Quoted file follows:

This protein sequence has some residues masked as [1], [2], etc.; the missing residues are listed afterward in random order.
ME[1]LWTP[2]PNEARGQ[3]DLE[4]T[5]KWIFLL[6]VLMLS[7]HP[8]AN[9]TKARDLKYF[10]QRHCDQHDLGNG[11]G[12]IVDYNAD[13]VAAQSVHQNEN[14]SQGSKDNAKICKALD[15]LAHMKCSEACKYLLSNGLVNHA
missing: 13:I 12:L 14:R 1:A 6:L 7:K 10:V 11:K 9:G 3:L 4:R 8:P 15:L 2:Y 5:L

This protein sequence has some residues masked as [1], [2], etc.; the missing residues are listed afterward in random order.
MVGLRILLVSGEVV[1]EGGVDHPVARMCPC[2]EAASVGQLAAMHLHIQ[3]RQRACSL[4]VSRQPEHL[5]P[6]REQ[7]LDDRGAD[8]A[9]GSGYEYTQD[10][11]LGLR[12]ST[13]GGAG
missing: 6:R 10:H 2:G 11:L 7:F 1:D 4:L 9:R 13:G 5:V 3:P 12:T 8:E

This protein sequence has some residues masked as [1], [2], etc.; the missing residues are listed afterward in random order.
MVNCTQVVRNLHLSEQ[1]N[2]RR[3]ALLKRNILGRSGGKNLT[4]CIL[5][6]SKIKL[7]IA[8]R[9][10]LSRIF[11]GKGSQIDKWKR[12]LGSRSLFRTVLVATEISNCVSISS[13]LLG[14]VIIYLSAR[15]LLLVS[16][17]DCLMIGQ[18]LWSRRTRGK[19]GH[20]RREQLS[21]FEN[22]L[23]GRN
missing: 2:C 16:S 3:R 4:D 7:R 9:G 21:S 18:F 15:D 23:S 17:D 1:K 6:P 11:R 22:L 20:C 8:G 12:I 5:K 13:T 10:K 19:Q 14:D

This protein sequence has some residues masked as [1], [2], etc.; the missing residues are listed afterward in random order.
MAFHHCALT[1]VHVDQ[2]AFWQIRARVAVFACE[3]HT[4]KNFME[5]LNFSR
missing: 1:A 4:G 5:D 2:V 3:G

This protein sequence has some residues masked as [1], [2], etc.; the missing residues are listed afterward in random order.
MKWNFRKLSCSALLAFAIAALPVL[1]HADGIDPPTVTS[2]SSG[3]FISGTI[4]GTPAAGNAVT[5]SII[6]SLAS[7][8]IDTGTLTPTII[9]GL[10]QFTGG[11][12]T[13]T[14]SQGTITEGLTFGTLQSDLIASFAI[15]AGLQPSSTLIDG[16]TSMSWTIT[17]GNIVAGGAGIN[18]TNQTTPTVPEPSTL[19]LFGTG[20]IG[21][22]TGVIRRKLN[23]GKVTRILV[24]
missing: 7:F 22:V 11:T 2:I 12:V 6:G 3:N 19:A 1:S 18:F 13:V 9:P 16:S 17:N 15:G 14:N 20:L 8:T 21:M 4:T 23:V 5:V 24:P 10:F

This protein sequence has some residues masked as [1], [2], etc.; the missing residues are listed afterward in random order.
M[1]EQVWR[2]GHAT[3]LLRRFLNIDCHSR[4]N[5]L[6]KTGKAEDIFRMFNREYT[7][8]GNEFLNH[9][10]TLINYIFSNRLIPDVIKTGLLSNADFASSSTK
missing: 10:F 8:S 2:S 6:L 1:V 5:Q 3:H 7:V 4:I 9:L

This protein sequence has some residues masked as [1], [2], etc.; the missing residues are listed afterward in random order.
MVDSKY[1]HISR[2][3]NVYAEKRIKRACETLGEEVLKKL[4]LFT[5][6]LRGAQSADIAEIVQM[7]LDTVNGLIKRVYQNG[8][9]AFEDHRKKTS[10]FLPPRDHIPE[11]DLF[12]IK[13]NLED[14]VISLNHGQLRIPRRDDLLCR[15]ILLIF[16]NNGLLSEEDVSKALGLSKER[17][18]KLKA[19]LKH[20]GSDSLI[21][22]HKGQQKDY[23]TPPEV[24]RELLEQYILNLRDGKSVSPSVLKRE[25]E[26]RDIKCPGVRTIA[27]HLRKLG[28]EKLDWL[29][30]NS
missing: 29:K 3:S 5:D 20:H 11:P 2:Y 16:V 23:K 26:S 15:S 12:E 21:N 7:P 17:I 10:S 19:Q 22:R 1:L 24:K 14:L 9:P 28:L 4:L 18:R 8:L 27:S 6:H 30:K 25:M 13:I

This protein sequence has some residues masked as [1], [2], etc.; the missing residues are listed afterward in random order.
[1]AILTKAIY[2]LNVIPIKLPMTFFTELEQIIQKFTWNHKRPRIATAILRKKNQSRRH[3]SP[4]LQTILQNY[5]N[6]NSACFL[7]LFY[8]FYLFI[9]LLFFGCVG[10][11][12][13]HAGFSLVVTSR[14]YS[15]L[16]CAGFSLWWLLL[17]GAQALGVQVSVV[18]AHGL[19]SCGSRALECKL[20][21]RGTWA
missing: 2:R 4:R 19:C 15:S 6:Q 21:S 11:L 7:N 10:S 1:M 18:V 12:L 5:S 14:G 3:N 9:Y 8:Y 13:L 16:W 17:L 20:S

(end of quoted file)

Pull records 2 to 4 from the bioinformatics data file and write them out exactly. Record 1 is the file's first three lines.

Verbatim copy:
This protein sequence has some residues masked as [1], [2], etc.; the missing residues are listed afterward in random order.
MVGLRILLVSGEVV[1]EGGVDHPVARMCPC[2]EAASVGQLAAMHLHIQ[3]RQRACSL[4]VSRQPEHL[5]P[6]REQ[7]LDDRGAD[8]A[9]GSGYEYTQD[10][11]LGLR[12]ST[13]GGAG
missing: 6:R 10:H 2:G 11:L 7:F 1:D 4:L 9:R 13:G 5:V 3:P 12:T 8:E

This protein sequence has some residues masked as [1], [2], etc.; the missing residues are listed afterward in random order.
MVNCTQVVRNLHLSEQ[1]N[2]RR[3]ALLKRNILGRSGGKNLT[4]CIL[5][6]SKIKL[7]IA[8]R[9][10]LSRIF[11]GKGSQIDKWKR[12]LGSRSLFRTVLVATEISNCVSISS[13]LLG[14]VIIYLSAR[15]LLLVS[16][17]DCLMIGQ[18]LWSRRTRGK[19]GH[20]RREQLS[21]FEN[22]L[23]GRN
missing: 2:C 16:S 3:R 4:D 7:R 9:G 21:S 18:F 15:D 23:S 17:D 1:K 6:P 11:R 22:L 20:C 8:G 12:I 5:K 13:T 10:K 19:Q 14:D

This protein sequence has some residues masked as [1], [2], etc.; the missing residues are listed afterward in random order.
MAFHHCALT[1]VHVDQ[2]AFWQIRARVAVFACE[3]HT[4]KNFME[5]LNFSR
missing: 1:A 4:G 5:D 2:V 3:G